** There were two convincing non-album tracks from this period too. Hall is back on the lush What's Important To Me and Oates dominates things for the most part (Hall joins in near the end) on the equally pleasant Ice.
Bigger Than Both Of Us (1976)
Back Together Again/Rich Girl/Crazy Eyes/Do What You Want, Be What You Are/Kerry/London, Luck & Love/Room To Breathe/You'll Never Learn/Falling
This album, from 1976, immediately showcases a lively, punchy approach. Back Together Again is a muscular, staccato piece of rock/soul, full of saxophone, pounding drums and soulful vocals. The album's big hit was the sumptuous, infectious singalong Rich Girl. After Sara Smile and She's Gone, this, along with the previous album too, helped to cement Hall & Oates' reputation as a credible rock/soul/AOR outfit.
Crazy Eyes is an appealing bassy and vaguely funky number that shows off some delicious harmonies from the pair. This is really good stuff and easily the equal, if not the superior to the material in the mid-eighties that was so successful which the public. In many ways, this earlier, lesser-known stuff is much better. It is very 1976, providing a bridge between Billy Joel and Steely Dan and is far more credible than it was ever given credit for being.
The slow, late-night soul of Do What You Want, Be What You Are was covered by The Dramatics in 1979. It shows perfectly that H & O knew their soul. It has a slow Memphis/Stax dignity to it, a bit like When Something Is Wrong With My Baby. Kerry is a Billy Joel-ish number. In the late seventies I had a girlfriend called Kerry and never knew this song existed, having searched far and wide for a song that mentioned her name. A pity I couldn't find this great song to serenade her with. I would have loved this at the time.
London, Luck & Love is a beguiling, late sixties-ish song expressing the call of London to a pair of artists well-versed in popular music history. Room To Breathe is one of the rockiest things they ever did - sort of Rolling Stones meets Elton John in a glorious, raucous mid-seventies thrash. You'll Never Learn is also very Elton John-influenced, in that sort of chugging, vaguely bluesy chunky slow rock style. Falling is a bit Billy Joel-esque, once again, in its big, dignified rock ballad ambience. It ends with some proggy, typically mid-seventies synthesiser.
This was a really good album, and a surprisingly rock-influenced one, but one very much of its time, but none the worse for it.
Beauty On A Back Street (1977)
Don't Change/Why Do Lovers Break Each Other's Hearts/You Must Be Good For Something/The Emptiness/Love Hurts (Love Heals)/Bigger Than Both Of Us/Bad Habits And Infections/Winged Bull/The Girl Who Used To Be
From 1977, Hall & Oates were following a familiar pattern by now and subtly preparing their sound for larger arenas and stadiums. Big rock/soul was the order of the day - forget the fact that punk was gnashing its teeth all around them. Listening to this you would have thought punk never happened.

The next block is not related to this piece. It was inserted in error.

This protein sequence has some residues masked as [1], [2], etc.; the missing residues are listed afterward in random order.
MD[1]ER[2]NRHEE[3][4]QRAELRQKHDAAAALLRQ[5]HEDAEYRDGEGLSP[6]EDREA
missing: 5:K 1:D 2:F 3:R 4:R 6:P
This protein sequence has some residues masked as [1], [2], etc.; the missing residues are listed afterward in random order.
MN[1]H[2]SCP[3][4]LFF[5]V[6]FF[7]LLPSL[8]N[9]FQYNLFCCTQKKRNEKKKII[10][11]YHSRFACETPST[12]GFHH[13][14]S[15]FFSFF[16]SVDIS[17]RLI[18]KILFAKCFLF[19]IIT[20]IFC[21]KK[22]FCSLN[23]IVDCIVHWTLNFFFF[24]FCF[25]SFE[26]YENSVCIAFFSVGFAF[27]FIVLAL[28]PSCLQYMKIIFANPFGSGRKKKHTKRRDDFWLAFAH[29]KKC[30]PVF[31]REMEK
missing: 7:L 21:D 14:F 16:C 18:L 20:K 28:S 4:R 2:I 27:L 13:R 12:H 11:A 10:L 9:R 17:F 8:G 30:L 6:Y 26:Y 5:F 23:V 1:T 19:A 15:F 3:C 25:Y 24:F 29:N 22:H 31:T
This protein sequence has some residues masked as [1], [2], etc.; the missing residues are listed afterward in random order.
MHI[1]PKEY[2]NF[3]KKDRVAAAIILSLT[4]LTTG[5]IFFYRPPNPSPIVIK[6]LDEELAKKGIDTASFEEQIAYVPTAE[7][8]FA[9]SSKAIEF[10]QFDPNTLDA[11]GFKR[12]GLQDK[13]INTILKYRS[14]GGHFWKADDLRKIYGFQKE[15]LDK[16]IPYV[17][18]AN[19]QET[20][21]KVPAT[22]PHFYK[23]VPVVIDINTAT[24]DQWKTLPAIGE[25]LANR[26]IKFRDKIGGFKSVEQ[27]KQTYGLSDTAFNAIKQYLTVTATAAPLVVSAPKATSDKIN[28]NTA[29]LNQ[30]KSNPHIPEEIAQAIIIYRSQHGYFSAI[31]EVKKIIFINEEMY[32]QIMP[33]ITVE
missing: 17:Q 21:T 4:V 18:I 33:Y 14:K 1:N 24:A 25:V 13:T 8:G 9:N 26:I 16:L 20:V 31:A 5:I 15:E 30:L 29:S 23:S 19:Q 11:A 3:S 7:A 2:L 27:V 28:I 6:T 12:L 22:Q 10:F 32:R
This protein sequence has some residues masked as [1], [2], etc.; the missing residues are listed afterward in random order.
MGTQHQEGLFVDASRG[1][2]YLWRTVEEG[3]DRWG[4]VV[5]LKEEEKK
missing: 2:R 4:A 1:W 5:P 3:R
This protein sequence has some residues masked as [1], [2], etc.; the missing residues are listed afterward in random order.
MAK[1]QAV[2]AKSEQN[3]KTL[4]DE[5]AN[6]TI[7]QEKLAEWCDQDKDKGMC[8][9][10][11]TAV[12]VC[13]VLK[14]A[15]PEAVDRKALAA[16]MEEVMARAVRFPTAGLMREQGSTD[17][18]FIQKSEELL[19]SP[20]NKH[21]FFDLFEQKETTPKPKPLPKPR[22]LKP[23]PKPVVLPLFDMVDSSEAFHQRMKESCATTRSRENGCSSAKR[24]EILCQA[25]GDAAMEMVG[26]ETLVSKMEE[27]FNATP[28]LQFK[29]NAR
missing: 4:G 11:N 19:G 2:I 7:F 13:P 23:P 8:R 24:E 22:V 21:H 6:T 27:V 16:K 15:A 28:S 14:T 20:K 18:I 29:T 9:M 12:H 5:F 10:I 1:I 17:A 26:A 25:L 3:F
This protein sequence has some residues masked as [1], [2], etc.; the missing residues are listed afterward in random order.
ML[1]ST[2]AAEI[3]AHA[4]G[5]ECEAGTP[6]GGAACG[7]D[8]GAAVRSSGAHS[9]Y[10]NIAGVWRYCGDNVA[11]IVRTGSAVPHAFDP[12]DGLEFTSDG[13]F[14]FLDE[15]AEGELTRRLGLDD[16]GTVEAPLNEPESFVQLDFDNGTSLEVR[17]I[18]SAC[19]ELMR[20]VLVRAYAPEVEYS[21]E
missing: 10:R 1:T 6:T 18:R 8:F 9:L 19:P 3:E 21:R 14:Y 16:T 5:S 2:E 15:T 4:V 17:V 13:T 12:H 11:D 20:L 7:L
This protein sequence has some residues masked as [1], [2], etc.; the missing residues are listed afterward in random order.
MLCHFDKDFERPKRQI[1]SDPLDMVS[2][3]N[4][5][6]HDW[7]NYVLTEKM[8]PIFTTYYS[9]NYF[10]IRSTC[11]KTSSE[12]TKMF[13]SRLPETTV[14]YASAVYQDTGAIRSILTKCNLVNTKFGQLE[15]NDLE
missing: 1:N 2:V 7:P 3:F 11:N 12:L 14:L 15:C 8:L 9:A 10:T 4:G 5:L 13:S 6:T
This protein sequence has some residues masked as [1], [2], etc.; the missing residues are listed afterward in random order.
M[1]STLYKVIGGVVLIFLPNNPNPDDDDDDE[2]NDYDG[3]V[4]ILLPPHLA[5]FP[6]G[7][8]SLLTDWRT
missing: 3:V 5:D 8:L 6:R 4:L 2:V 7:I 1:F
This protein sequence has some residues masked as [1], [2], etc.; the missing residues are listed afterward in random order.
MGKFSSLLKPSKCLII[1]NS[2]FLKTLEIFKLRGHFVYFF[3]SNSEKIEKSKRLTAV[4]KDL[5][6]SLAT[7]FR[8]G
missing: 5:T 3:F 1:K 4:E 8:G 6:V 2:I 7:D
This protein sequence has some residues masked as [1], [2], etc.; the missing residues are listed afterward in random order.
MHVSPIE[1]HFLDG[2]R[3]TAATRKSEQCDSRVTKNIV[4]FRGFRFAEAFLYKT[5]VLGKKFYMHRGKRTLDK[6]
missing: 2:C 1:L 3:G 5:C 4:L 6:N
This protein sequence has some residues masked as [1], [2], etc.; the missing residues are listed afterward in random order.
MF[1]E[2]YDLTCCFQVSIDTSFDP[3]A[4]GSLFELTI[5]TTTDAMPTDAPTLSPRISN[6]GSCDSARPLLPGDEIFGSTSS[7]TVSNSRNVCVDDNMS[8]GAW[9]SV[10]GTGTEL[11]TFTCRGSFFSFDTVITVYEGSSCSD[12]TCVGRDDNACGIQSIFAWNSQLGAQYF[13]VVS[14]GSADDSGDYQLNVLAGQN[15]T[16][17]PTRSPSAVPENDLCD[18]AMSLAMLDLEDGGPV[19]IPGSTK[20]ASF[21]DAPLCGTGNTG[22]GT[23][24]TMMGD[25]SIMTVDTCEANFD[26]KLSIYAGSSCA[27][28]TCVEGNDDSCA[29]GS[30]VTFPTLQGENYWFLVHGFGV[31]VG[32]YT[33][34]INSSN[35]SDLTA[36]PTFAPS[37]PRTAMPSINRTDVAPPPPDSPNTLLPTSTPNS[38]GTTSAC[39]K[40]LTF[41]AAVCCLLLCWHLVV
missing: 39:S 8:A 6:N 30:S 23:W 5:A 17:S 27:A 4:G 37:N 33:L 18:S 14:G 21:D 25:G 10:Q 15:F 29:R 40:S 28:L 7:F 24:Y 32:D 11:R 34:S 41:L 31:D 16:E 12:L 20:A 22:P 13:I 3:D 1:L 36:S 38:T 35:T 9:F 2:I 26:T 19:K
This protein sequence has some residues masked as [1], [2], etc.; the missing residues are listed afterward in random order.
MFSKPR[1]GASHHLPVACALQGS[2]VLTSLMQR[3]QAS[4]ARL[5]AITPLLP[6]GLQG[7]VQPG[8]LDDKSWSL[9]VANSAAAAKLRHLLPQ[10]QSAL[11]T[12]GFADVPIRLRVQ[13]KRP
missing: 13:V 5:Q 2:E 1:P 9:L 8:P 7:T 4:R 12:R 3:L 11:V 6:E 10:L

Don't Change is a solid serving of adult-oriented rock with a soul edge to it. It is what you expect from Hall & Oates by now - fine, soulful vocal harmonies, nice bass, chunky drums and muscular rock guitar. The classic Why Do Lovers Break Each Other's Hearts is covered inventively, concentrating on H & O's strengths to make it their own, as opposed to covering it doo-wop straight. There's a great guitar solo in it too.
You Must Be Good For Something is a chunky, riffy rock number. As often with the group, the Billy Joel influence is present. The handclapping part is slightly new wave too. The Emptiness is a slow, low-key ballad that also still finds space for the trademark big, grandiose breaks. Check out that guitar solo too. Love Hurts (Love Heals) is a nice, mid-pace saxophone-enhanced song.
Bigger Than Both Of Us was, strangely, the title of their previous album but it appears here as a track. It is a typically orchestrated, lush big soul/rock ballad, full of synthesiser breaks. All very end of the seventies. It is still a good track though. They had a sort of unique sound, really, that no-one else did, if that doesn't sound too stupidly obvious.
Bad Habits And Infections is a six minute-plus chugging rocker featuring lots of riffs and some convincing rock vocals. It is a bit prog-rock in its lengthiness and changes of pace and melody. it ends with an odd bit of vocal, Hall proclaiming that "I am the doctor" in increasingly crazed fashion. The track sits rather incongruously with the rest of album, it is not polished soul/rock, that's for sure. Winged Bull actually also has a bit of a proggy, swirling rock feel to it as well. I have a vague memory of this track from back in 1977 for some reason, but I have no idea where I heard it. I didn't have the album at the time. the final track, The Girl Who Used To Be is also a bit of a mysterious number - this time a slow, gentle, almost sleepy ballad.
Overall, this was largely a soul/rock offering with vague proggy hints here and there, particularly at the end of the album. It has a nice, warm sound quality to it and I guess it is very much of its time, but there's nothing wrong with that is there, 1977 had all sorts of great music on offer. That is from an old punk too.
Along The Red Ledge (1978)
It's A Laugh/Melody For A Memory/The Last Time/I Don't Wanna Lose You/Have I Been Away Too Long/Alley Katz/Don't Blame It On Love/Serious Music/Pleasure Beach/August Day